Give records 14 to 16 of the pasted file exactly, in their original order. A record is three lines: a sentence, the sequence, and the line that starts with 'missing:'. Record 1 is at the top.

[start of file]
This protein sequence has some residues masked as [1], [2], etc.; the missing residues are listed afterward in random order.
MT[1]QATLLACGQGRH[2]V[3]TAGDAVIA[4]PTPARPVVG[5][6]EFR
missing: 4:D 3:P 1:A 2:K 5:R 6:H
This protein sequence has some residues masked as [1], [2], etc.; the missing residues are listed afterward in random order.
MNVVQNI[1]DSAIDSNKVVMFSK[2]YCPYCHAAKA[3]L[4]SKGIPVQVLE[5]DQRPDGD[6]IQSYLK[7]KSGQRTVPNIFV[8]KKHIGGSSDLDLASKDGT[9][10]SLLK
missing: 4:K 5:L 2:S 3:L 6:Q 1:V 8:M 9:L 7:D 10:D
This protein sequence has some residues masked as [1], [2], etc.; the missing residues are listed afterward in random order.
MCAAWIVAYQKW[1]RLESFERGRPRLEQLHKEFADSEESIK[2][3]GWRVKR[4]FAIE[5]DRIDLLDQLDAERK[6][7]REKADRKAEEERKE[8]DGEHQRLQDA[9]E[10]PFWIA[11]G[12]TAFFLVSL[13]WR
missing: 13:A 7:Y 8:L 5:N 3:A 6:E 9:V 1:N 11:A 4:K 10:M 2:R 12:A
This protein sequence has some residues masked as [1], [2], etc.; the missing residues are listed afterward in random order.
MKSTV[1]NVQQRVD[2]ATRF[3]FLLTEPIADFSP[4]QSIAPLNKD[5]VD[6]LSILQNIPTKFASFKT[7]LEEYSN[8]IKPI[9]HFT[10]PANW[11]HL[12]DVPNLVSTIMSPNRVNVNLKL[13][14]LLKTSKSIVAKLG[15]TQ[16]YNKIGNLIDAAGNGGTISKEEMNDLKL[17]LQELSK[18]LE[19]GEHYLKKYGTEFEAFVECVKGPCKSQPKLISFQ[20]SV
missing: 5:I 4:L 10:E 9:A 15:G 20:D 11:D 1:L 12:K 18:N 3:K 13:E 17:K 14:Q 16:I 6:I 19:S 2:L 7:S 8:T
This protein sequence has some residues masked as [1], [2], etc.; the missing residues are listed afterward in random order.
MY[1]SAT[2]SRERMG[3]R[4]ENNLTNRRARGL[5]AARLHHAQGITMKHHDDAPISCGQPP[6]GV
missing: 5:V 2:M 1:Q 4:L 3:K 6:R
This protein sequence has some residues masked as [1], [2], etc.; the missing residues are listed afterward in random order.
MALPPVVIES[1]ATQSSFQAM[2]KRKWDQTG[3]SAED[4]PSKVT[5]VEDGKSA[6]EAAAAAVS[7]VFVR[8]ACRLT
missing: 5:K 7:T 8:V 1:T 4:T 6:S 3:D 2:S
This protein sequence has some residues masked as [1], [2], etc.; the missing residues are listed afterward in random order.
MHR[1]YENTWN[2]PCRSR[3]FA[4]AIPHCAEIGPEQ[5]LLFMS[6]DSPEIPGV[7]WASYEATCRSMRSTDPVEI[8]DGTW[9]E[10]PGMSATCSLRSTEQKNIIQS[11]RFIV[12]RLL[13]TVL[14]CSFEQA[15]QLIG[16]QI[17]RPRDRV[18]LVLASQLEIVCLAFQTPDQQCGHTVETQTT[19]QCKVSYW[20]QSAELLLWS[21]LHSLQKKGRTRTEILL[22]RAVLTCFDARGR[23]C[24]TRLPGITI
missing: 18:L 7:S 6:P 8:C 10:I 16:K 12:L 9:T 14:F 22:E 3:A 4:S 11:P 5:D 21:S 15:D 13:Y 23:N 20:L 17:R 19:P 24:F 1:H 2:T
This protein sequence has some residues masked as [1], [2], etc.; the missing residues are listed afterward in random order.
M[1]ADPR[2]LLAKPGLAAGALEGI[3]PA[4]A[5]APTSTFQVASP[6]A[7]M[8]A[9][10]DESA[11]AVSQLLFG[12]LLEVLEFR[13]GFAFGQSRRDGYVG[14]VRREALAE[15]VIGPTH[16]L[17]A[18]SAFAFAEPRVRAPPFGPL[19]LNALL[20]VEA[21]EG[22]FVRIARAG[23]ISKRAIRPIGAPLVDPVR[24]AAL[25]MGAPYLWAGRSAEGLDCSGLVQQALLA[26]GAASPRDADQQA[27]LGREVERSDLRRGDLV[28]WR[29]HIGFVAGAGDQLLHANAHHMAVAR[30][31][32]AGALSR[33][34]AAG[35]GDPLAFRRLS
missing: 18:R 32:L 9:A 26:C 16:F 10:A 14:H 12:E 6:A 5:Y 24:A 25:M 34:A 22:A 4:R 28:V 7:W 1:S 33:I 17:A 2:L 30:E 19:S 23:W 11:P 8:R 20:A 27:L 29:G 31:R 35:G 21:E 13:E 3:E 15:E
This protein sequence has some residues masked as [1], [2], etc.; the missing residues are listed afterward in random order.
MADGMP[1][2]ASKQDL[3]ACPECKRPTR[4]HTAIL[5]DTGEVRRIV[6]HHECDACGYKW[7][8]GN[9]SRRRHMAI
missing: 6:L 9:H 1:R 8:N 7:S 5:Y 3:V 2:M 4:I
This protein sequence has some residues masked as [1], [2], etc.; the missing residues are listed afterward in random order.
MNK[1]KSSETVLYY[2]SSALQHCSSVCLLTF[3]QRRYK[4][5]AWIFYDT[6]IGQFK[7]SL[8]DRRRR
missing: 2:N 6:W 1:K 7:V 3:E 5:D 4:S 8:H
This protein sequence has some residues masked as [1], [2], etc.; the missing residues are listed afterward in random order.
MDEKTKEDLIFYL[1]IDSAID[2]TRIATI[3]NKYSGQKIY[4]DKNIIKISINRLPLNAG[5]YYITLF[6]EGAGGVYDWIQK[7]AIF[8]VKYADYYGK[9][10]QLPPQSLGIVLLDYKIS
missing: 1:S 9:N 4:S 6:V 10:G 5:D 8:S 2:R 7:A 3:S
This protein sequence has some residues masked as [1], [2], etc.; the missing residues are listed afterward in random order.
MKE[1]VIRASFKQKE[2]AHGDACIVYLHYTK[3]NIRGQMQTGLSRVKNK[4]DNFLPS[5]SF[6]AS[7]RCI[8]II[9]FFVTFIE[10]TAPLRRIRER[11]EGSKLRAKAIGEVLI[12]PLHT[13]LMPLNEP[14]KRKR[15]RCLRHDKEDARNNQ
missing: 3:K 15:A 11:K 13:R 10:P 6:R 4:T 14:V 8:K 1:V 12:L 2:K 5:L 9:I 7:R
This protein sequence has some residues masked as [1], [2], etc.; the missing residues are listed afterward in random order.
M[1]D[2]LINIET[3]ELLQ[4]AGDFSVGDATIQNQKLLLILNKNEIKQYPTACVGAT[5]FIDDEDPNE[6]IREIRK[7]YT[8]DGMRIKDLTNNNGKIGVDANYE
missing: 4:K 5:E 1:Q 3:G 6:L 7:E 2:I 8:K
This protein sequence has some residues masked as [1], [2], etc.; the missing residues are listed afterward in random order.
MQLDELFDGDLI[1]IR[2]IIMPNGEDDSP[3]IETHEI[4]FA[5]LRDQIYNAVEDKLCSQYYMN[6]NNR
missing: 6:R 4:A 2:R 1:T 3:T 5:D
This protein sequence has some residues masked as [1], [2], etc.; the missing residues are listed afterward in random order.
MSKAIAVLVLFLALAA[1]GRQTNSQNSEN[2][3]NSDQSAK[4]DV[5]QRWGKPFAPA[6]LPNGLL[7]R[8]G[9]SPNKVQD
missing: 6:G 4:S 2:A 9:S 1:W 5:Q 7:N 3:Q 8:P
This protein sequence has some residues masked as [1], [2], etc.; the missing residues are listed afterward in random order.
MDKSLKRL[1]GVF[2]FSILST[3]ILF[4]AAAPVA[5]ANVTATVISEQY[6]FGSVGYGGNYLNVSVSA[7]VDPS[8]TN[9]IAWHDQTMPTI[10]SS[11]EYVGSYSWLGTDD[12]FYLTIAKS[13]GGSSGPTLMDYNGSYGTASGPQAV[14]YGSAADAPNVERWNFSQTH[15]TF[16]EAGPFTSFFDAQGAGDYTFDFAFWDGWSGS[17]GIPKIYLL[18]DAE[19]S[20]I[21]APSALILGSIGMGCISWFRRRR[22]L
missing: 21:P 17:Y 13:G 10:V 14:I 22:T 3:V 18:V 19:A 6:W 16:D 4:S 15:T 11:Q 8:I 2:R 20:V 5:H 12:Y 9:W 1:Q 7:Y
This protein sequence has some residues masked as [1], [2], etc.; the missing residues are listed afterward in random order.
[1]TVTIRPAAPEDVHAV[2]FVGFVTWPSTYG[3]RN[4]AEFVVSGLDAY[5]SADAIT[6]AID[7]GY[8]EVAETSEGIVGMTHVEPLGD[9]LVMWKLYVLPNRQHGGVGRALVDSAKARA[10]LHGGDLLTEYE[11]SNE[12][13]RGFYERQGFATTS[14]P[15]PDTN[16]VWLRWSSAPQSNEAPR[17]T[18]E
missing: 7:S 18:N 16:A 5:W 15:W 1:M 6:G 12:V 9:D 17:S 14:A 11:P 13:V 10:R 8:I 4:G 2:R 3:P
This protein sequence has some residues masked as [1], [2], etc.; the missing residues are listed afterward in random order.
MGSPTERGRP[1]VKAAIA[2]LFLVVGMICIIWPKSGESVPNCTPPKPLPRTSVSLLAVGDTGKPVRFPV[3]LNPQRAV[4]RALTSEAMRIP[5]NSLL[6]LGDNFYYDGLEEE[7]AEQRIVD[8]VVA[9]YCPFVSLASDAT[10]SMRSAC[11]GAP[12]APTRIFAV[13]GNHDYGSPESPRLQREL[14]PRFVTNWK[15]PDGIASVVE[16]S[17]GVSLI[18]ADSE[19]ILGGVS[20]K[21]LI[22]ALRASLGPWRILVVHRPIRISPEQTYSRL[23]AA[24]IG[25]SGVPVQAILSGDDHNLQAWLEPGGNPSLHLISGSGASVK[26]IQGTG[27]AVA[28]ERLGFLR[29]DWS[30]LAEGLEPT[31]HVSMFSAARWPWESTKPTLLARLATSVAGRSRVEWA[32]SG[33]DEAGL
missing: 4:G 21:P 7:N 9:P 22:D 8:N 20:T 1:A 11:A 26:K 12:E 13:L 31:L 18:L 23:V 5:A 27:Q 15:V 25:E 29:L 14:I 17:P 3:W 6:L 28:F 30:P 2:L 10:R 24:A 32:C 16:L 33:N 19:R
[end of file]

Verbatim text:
This protein sequence has some residues masked as [1], [2], etc.; the missing residues are listed afterward in random order.
MQLDELFDGDLI[1]IR[2]IIMPNGEDDSP[3]IETHEI[4]FA[5]LRDQIYNAVEDKLCSQYYMN[6]NNR
missing: 6:R 4:A 2:R 1:T 3:T 5:D
This protein sequence has some residues masked as [1], [2], etc.; the missing residues are listed afterward in random order.
MSKAIAVLVLFLALAA[1]GRQTNSQNSEN[2][3]NSDQSAK[4]DV[5]QRWGKPFAPA[6]LPNGLL[7]R[8]G[9]SPNKVQD
missing: 6:G 4:S 2:A 9:S 1:W 5:Q 7:N 3:Q 8:P
This protein sequence has some residues masked as [1], [2], etc.; the missing residues are listed afterward in random order.
MDKSLKRL[1]GVF[2]FSILST[3]ILF[4]AAAPVA[5]ANVTATVISEQY[6]FGSVGYGGNYLNVSVSA[7]VDPS[8]TN[9]IAWHDQTMPTI[10]SS[11]EYVGSYSWLGTDD[12]FYLTIAKS[13]GGSSGPTLMDYNGSYGTASGPQAV[14]YGSAADAPNVERWNFSQTH[15]TF[16]EAGPFTSFFDAQGAGDYTFDFAFWDGWSGS[17]GIPKIYLL[18]DAE[19]S[20]I[21]APSALILGSIGMGCISWFRRRR[22]L
missing: 21:P 17:Y 13:G 10:V 14:I 22:T 3:V 18:V 19:A 6:W 16:D 4:S 15:T 11:Q 8:I 2:R 20:V 5:H 12:Y 9:W 1:Q 7:Y